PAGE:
The Reinvention of Historical Memory — Memorial Day Reflections

Editor’ Note: This is another excellent article by Justin Raimondo for  Antiwar has long been an intelligent voice of opposition to war mongering and the mainstream media propaganda that supports it.  It is a surprise, and a disappointment, to learn that Antiwar will close their doors tomorrow if they do not receive the funding they need to continue.  We encourage our readers to please lend their support today.  

Justin Raimondo

As Americans take to the roads for a long Memorial Day weekend, eager to get out of the cities and out of their routines — and more than ready for a little rest and relaxation — the origins and meaning of this holiday are lost – or, at least, hardly anyone thinks of them anymore. Formally, it is a day reserved for the remembrance of our war dead: historically, it was meant as a day of reconciliation in the wake of the Civil War. In reality, however, it is just another excuse for Americans to get out their barbecues, invite the neighbors over for a party, and forget about their troubles.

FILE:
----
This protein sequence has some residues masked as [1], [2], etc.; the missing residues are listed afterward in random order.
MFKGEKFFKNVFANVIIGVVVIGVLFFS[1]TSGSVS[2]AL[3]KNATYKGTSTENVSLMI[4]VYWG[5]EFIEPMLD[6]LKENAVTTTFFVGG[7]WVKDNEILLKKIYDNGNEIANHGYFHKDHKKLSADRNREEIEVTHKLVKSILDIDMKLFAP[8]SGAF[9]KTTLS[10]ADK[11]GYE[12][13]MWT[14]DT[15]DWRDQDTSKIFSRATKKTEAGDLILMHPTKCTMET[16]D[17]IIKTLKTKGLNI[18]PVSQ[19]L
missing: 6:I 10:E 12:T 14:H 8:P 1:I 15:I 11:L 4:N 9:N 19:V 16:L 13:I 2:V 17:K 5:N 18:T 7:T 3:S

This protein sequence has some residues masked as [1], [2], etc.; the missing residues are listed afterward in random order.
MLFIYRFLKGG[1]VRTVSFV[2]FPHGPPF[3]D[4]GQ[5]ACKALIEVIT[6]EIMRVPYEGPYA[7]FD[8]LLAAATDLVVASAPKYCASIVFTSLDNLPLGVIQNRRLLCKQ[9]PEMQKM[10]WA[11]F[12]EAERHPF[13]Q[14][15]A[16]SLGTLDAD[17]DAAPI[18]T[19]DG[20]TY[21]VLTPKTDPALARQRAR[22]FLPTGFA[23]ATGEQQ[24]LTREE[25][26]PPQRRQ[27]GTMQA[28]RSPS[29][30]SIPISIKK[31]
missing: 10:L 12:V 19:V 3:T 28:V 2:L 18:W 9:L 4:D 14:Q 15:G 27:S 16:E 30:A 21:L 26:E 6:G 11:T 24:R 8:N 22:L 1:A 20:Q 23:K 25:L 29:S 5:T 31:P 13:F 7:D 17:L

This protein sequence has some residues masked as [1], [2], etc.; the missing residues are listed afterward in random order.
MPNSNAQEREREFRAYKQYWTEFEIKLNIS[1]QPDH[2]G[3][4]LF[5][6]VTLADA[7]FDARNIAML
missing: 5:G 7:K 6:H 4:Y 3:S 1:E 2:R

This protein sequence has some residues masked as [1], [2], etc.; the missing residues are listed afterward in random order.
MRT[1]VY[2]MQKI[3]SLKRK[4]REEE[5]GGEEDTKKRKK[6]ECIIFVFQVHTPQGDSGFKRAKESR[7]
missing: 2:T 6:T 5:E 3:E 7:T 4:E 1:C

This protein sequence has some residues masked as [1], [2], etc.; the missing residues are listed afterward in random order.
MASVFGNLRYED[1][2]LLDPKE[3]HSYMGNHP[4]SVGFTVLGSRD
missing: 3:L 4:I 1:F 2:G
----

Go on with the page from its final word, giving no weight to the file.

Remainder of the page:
With three wars going simultaneously, and a few more in the hopper, Americans are sick and tired of war: they don’t want to remember it – and who can blame them? Indeed, Americans don’t care to remember much of anything, these days, least of all the disastrous wars that have plagued us in recent years. Inundated with problems that seem insoluble, convinced they can have no effect on the course of events in any case, most Americans have acquired a case of advanced historical Alzheimer’s out of sheer self-protection.

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